I'm going to keep exploring between the pines and looking for new worlds to explore whether it be hiking or biking.  



Monday, March 16, 2015

Fat Biking - A New Winter Adventure

"Life is either a great adventure or nothing."  Helen Keller


How do you live your life?  Me - my life is all about the adventure.  And adventure for me typically means I've walked out the door and am on my way to do something in the great outdoors.

Seasonality doesn't stop me.  I do many of the same adventures year round.  Summer / Winter Backpacking, Rock and Ice Climbing (I need to more of these), Bicycling, Hiking, Snowshoeing and on and on.  I'm always open to trying new sports and activities and this winter is no different.  Over the last couple of years I've seen the occasional Fat Bike riding around in the winter and have always been intrigued by them.  Being a cyclist both road and mountain bike, this seemed to be a natural progression.  Well this was the year.

Fat Bike Leap

This was the year I made the leap.  After renting a Surly Pugsley for an afternoon I was hooked.  I knew I had to have one.  Two weeks of researching, talking to people who have them and expanding my knowledge of the Fat Bike world I found exactly what I wanted.  A Fyxation Blackhawk.  And lucky for me - Fyxation was in the process of moving their headquarters into my neighborhood.  I was able to walk down and get it set up for me.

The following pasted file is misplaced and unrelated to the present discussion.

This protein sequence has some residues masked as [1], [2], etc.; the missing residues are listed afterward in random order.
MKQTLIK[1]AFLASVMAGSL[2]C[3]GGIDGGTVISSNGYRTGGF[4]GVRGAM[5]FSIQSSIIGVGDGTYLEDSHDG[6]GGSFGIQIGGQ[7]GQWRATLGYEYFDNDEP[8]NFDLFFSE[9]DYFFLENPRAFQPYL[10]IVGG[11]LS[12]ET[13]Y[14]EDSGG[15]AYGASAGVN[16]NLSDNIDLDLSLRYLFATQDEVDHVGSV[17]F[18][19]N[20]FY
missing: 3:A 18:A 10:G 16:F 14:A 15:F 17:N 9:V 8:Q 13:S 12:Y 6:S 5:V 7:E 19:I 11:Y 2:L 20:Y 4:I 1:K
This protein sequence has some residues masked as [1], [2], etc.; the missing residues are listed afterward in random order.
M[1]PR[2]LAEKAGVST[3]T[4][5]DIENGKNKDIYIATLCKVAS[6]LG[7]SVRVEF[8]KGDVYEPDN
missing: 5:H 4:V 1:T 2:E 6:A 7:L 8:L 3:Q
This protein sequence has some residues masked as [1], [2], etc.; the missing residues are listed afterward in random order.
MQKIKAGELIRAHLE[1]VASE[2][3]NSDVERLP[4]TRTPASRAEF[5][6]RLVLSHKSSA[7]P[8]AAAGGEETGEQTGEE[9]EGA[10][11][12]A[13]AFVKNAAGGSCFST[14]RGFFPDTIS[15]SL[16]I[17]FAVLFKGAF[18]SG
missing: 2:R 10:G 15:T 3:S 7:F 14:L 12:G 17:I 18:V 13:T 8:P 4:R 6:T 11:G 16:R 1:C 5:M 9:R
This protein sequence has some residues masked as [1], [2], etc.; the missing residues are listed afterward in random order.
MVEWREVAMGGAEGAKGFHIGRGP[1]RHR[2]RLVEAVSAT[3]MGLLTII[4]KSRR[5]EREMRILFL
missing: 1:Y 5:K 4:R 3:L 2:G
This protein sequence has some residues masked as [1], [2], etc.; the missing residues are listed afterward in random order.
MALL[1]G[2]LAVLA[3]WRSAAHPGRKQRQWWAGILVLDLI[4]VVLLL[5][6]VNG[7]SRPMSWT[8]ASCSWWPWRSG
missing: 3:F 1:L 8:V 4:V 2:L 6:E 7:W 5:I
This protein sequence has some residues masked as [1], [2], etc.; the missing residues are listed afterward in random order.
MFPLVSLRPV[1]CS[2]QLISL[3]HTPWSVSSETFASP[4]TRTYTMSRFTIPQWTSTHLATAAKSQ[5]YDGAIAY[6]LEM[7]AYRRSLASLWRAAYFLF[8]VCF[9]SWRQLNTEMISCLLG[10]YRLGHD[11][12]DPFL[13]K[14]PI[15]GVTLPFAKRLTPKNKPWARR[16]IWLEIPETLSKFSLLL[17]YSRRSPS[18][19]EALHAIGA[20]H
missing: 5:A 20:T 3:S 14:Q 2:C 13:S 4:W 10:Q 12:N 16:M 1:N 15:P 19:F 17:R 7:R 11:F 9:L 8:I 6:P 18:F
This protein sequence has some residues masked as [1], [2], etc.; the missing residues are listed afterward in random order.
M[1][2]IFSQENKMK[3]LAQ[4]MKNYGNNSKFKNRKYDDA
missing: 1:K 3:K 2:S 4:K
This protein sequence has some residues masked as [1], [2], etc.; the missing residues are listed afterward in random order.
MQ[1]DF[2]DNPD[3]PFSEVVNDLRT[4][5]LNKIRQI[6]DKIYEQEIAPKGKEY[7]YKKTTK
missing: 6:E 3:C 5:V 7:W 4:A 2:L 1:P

Fyxation Blackhawk

Fyxation Blackhawk at John Muir Trails - Blue
Fyxation Blackhawk - John Muir Mountain Bike Trails (Blue)
My new winter adventure.

After a couple of days of waiting patiently it was built and ready to come home.  Waiting for that first weekend to ride was hard.  But once it arrived - I jumped on and never looked back.  I was hooked!  My bike, my FAT bike. I was riding a bike, in winter, in snow.  What could be better?

Fat Bike Adventures

To quote Dr. Seuss:

"Oh the places you'll go! There is fun to be done! There are points to be scored. There are games to be won. And the magical things you can do with that ball will make you the winning-est winner of all"

That's kind of how I felt (except substitute bike for ball).  Adventure awaited.

  • I rode in my first ever bike race and took 2nd place.  Then I immediately rode in my second race.  And I was hooked on the thrill of racing.  
  • I rode on the John Muir Mountain Bike Trails.  In Winter. On Snow.  How incredibly fun.
  • I took a road trip chasing the last of the snow to Michigan and rode at Pictured Rocks National Lakeshore and on the NTN Trails in Marquette.  
And I've met some of the nicest people along the way.  The Fat Biking community is incredible.  

The snow may be gone (or do I go in search of more snow?), but the Fyxation Blackhawk will not be going into hibernation.  I'm sure there may be a summer adventure along the way where I'll want to ride a fat bike.  


"Of all the paths you take in life, make sure a few of them are dirt."  John Muir